Enthauptungen mit pseudo-religiösem Touch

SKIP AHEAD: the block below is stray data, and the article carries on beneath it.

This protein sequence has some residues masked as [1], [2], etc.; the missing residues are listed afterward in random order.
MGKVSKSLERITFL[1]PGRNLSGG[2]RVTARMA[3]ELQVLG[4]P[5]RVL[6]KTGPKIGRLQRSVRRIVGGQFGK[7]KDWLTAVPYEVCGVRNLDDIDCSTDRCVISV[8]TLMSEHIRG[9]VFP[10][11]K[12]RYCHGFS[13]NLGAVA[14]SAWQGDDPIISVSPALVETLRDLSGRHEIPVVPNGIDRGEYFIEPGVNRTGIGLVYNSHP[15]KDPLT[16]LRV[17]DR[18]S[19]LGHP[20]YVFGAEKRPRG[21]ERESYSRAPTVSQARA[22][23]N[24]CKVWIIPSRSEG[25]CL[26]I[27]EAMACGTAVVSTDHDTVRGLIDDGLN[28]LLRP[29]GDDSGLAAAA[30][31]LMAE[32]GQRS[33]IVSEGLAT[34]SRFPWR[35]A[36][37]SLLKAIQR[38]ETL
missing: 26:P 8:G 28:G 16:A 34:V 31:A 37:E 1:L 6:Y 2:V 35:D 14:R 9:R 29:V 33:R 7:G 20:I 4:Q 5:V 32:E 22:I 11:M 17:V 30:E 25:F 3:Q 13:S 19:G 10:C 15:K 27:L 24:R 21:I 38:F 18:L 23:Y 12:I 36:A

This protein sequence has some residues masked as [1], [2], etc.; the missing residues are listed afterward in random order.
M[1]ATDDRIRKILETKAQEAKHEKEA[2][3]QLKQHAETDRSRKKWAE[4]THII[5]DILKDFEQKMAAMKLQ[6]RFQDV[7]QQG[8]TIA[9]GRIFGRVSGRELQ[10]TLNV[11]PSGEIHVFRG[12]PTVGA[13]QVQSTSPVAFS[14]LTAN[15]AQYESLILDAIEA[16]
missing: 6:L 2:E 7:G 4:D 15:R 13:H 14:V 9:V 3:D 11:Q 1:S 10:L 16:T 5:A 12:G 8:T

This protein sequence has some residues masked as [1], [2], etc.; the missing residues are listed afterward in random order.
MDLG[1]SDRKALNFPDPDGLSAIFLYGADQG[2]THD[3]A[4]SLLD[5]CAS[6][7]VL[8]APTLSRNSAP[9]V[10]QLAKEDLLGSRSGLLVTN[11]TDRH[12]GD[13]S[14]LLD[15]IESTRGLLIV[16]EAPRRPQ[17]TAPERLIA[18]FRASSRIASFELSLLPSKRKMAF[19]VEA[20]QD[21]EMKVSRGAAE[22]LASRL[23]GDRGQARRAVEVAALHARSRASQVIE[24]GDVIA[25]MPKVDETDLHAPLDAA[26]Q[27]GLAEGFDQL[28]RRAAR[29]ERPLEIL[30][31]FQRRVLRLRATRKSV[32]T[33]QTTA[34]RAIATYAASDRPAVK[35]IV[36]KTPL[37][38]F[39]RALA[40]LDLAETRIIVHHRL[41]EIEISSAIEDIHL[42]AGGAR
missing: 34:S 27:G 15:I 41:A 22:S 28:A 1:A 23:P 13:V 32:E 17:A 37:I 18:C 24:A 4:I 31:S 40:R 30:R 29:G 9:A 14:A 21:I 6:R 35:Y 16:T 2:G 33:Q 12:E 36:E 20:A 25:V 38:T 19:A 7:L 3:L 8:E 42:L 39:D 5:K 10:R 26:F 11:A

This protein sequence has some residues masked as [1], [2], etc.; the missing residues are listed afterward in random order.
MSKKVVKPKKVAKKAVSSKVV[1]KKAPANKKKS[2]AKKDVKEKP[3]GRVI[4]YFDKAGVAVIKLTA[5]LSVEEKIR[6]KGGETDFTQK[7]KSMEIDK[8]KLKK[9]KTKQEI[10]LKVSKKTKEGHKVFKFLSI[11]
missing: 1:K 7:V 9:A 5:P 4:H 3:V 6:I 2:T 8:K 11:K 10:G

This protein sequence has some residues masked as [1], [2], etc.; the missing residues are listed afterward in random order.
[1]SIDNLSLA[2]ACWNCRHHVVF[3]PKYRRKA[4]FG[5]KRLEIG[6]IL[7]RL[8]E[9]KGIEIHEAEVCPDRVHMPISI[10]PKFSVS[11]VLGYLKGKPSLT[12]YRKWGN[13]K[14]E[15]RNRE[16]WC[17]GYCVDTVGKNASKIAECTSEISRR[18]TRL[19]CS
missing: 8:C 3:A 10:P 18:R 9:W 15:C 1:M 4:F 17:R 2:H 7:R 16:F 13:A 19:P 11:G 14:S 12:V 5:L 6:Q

--- "Allah u akbar" (Gott ist groß) schreihen die islamistischen Terroristen regelmäßig dumpf und dunkel nach dem gemächlichen Absäbeln der Köpfe ihrer Opfer. Alles erinnert zusammen mit dem Vortrag von Forderungen und Erklärungspredigten vor der blutigen Tat in Arabisch sehr an religiöse Rituale. Doch dieser sakrale Bezug ist reiner Kitsch und ein Pseudo-Arrangement im Kampf um die Aufmerksamkeit der Zuschauer im Osten und Westen, schreibt der Christian Science Monitor und beruft sich auf Islam-Kenner: They're meant to be shocking, and they are. The decapitation murders of hostages in Iraq and Saudi Arabia represent an escalation of tactics by Al Qaeda-linked groups in their campaign to sow fear and helplessness among their opponents. But it may be important to remember that the motivation for these brutal acts is modern. There is nothing Islamic, or traditionally Middle Eastern, about beheadings, say experts. Instead, they represent another adaptation by a cruelly imaginative terrorist movement, the next new thing from people who pioneered the use of hijacked airliners as weapons. "There's nothing particularly religious about this," says Asma Afsaruddin, associate professor of Arabic and Islamic studies at the University of Notre Dame. "It's absolutely morally reprehensible." ... While Al Qaeda and its allies may claim religious justification for their actions, there is nothing in the Koran justifying beheadings. Indeed, there is nothing in the literature of mainstream Islam that justifies the killing of innocents in any form, say experts. Die Geheimdienste schauen dem Treiben derweil eher fassungslos zu: Referring in particular to the killing of Mr. Johnson in Saudi Arabia, a country where security forces were actively seeking his kidnappers, former CIA official Stanley Bedlington says the group involved has demonstrated its capabilities. "It takes some organization, knowledge, and skill to pull this off," he says. "They have no defectors among their ranks, no leaks, no forms of communication that are intercepted."